Kansas City Chiefs

Chiefs’ Andy Reid on balance of offense: ‘Our time of possession is way out of whack’

From penalties to an inability to take advantage of turnovers, Kansas City Chiefs coach Andy Reid had plenty to digest on what went wrong in Sunday’s 31-24 loss to the Houston Texans.

One area, though, jumped out from the box score. And Reid felt compelled to address it after seeing the Texans emerge victorious with a head-turning 39:48-20:12 edge in time of possession.

“Our time of possession is way out of whack,” coach Andy Reid said. “So, when given opportunities to stay on the field, we’ve got to make sure we do that offensively and get off the field defensively.”

Reid pointed to the fourth quarter of Sunday’s loss as a “great example” of the Chiefs’ inability to sustain drives and get off the field.

The Chiefs had two possessions in the fourth quarter, both resulting in punts, while their defense endured lining up against the Texans’ 21 offensive snaps — included their game-winning 12-play, 93-yard drive, capped by Deshaun Watson’s 1-yard touchdown run.

That drive consumed 8 minutes, 32 seconds off the clock, marking the second straight week that the Chiefs allowed a double digit-play drive in the fourth quarter of a close game.

Outside of saying he could do a better job of calling plays, Reid pointed out some of the things that the Chiefs could improve upon, and thus aid in their quest for more time of possession: not dropping passes and gaining more yards in the run game.

But there’s a problem with the latter area, as the Chiefs haven’t shown a commitment to the running game in two straight losses.

In their first four games of the season, all wins, the Chiefs rushed more than 20 times on average, topping the 100-yard rushing mark as a team in three of four matchups. Kansas City also won the time of possession battle in its first two games of the season.

The Chiefs haven’t replicated that success since, a span of four games.

In Weeks 5 and 6, the Chiefs ran ball a total of 25 times for 89 yards, an average of 44.5 yards per game, despite being in close games: both defeats ended in one-possession scores. And it’s not like the Chiefs faced some of the elite run defenses in the league in the past two games, as the Colts entered Week 5 ranked 25th against the run (the Texans ranked a more respectable 12th).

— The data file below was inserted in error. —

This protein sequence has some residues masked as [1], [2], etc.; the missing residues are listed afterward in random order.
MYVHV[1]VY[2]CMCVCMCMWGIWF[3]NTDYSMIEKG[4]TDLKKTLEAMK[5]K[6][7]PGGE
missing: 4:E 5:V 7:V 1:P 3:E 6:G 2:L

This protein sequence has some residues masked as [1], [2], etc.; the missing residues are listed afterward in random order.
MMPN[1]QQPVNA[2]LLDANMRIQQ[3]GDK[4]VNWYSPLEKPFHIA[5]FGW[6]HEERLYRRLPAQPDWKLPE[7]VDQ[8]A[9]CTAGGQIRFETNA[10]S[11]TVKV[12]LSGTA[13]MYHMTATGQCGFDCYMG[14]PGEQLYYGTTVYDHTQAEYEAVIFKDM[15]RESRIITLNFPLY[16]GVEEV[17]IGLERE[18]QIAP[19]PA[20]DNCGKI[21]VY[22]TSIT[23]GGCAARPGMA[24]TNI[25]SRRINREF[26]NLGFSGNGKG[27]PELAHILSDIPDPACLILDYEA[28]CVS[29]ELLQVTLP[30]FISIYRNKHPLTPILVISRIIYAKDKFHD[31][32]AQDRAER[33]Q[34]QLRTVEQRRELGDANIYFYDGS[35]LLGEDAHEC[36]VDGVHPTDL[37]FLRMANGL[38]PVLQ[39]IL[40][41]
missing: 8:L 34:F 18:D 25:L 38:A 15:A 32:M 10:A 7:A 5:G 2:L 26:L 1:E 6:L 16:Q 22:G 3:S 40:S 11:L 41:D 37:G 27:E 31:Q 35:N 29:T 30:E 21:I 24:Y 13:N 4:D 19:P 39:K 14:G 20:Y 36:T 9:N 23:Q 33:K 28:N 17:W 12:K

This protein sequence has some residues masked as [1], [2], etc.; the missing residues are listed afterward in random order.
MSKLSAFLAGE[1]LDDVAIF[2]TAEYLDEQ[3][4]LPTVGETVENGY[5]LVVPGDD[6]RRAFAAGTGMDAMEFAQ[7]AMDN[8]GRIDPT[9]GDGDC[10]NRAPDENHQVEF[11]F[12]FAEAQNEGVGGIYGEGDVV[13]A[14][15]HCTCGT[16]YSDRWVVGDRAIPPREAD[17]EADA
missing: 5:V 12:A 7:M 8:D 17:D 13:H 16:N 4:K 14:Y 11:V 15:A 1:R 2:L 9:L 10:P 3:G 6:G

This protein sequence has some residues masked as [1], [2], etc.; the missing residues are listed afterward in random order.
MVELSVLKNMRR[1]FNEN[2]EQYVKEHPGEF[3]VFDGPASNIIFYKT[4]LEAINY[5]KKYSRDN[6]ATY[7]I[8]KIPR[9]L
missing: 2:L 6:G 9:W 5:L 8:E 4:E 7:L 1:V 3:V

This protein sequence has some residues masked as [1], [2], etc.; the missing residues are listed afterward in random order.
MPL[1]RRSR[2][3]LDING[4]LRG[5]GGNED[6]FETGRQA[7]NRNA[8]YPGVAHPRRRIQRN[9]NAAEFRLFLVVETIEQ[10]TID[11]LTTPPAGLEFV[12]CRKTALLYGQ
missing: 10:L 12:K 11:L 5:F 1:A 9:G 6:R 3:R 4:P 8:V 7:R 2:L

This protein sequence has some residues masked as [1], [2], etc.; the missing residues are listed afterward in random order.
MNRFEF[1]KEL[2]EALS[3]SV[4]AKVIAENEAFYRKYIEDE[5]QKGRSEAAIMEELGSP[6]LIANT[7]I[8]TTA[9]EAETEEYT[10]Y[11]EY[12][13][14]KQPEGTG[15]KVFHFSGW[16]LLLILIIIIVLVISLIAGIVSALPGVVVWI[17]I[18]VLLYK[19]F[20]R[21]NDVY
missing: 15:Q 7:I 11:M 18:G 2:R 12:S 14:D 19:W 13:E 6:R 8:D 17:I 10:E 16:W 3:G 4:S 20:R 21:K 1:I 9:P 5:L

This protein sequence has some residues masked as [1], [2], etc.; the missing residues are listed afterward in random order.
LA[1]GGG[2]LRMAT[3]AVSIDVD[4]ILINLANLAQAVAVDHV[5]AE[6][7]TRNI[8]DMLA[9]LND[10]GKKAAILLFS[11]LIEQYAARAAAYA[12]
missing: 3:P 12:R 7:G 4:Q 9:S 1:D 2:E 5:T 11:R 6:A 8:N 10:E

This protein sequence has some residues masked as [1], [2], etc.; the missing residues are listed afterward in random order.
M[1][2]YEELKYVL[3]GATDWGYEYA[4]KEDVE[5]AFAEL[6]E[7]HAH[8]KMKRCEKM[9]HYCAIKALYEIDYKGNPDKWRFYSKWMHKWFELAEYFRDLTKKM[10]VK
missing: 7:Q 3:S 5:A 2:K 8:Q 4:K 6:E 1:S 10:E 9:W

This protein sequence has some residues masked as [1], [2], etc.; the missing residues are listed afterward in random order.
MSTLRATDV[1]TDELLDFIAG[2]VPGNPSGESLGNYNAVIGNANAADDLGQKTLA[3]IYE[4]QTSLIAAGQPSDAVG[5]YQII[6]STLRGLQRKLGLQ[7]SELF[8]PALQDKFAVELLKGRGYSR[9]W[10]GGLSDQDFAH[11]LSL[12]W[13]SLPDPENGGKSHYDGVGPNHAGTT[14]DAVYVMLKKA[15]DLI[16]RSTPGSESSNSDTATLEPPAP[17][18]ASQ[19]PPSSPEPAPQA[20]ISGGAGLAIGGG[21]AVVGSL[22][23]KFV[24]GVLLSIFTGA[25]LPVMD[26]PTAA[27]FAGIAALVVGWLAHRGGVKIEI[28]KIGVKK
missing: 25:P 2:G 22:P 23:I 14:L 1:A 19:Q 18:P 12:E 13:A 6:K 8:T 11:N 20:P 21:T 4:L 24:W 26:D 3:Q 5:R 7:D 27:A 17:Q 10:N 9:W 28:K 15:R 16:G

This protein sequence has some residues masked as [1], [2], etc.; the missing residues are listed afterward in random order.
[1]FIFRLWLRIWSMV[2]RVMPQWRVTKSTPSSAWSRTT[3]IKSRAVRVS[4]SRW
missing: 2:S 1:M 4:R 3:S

Chiefs offensive coordinator Eric Bieniemy, a former NFL running back, absorbed some of the responsibility.

“I guess I’ve become a sellout now; I’m the biggest offender,” Bieniemy said Monday. “But, yeah, we do need to run the ball.”

The Chiefs have three capable running backs, in LeSean McCoy, Damien Williams and Darrel Williams. The 31-year-old McCoy, in particular, is a two-time All-Pro selection and six-time Pro Bowler in his accomplished 11-year career.

After averaging 101.8 yards rushing through the first four games of the regular season, the Chiefs now average 84.7 yards per game to rank 24th in the league.

One factor in play when it comes to the Chiefs deciding whether to stick with their running game out is having the athletic Patrick Mahomes under center with a run-pass option.

“We give our quarterback an opportunity to make the best read for us because we don’t want to second-guess exactly what he’s doing,” Bieniemy said. “If they’re not going to cover us on the perimeter, we want to make sure we’re taking advantage of what they’re not doing.

“But at the end of the day, we’re calling the runs. We just got to make sure that we’re executing the run scheme that we’re calling.”

The Chiefs’ issues on both sides of the football run deeper than just the absence of a consistent running game, but evening out their time of possession disparity wouldn’t hurt.

Ultimately, it boils down to attention to detail from all 11 players.

“Offensively, we’re just not clicking,” Bieniemy said. “We’re not getting it done, so when I talk about us as a group, I’m talking all of us. We need to make sure we’re executing and performing at a high level.”

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